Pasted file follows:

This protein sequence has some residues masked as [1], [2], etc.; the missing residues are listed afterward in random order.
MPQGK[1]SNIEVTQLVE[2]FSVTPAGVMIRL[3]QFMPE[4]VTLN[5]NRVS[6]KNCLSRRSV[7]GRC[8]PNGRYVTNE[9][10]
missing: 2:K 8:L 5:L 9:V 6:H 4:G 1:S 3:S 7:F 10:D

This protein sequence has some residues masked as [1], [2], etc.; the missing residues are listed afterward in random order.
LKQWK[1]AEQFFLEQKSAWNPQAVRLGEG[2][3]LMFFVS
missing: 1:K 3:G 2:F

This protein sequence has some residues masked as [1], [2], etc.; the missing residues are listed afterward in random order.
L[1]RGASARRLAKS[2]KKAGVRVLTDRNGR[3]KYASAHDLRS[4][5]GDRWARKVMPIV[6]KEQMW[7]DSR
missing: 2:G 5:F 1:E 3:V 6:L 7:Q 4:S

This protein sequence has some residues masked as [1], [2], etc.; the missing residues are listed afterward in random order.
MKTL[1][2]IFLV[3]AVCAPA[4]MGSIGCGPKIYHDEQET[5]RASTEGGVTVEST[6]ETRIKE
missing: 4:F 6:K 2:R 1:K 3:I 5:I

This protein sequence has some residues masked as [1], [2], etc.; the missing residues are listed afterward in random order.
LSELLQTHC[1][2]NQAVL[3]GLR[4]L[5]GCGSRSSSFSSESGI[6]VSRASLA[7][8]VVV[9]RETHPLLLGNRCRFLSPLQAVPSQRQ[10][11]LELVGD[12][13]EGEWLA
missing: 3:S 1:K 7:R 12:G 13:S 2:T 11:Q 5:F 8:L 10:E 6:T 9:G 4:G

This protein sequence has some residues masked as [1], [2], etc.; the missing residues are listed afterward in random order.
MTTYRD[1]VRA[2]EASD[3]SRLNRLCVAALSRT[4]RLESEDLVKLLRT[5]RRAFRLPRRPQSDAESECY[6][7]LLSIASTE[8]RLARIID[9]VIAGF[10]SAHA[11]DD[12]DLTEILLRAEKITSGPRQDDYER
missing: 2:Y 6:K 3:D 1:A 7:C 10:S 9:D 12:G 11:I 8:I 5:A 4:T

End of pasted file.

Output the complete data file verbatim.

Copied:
This protein sequence has some residues masked as [1], [2], etc.; the missing residues are listed afterward in random order.
MPQGK[1]SNIEVTQLVE[2]FSVTPAGVMIRL[3]QFMPE[4]VTLN[5]NRVS[6]KNCLSRRSV[7]GRC[8]PNGRYVTNE[9][10]
missing: 2:K 8:L 5:L 9:V 6:H 4:G 1:S 3:S 7:F 10:D

This protein sequence has some residues masked as [1], [2], etc.; the missing residues are listed afterward in random order.
LKQWK[1]AEQFFLEQKSAWNPQAVRLGEG[2][3]LMFFVS
missing: 1:K 3:G 2:F

This protein sequence has some residues masked as [1], [2], etc.; the missing residues are listed afterward in random order.
L[1]RGASARRLAKS[2]KKAGVRVLTDRNGR[3]KYASAHDLRS[4][5]GDRWARKVMPIV[6]KEQMW[7]DSR
missing: 2:G 5:F 1:E 3:V 6:L 7:Q 4:S

This protein sequence has some residues masked as [1], [2], etc.; the missing residues are listed afterward in random order.
MKTL[1][2]IFLV[3]AVCAPA[4]MGSIGCGPKIYHDEQET[5]RASTEGGVTVEST[6]ETRIKE
missing: 4:F 6:K 2:R 1:K 3:I 5:I

This protein sequence has some residues masked as [1], [2], etc.; the missing residues are listed afterward in random order.
LSELLQTHC[1][2]NQAVL[3]GLR[4]L[5]GCGSRSSSFSSESGI[6]VSRASLA[7][8]VVV[9]RETHPLLLGNRCRFLSPLQAVPSQRQ[10][11]LELVGD[12][13]EGEWLA
missing: 3:S 1:K 7:R 12:G 13:S 2:T 11:Q 5:F 8:L 10:E 6:T 9:G 4:G

This protein sequence has some residues masked as [1], [2], etc.; the missing residues are listed afterward in random order.
MTTYRD[1]VRA[2]EASD[3]SRLNRLCVAALSRT[4]RLESEDLVKLLRT[5]RRAFRLPRRPQSDAESECY[6][7]LLSIASTE[8]RLARIID[9]VIAGF[10]SAHA[11]DD[12]DLTEILLRAEKITSGPRQDDYER
missing: 2:Y 6:K 3:D 1:A 7:C 10:S 9:D 12:G 11:I 8:I 5:A 4:T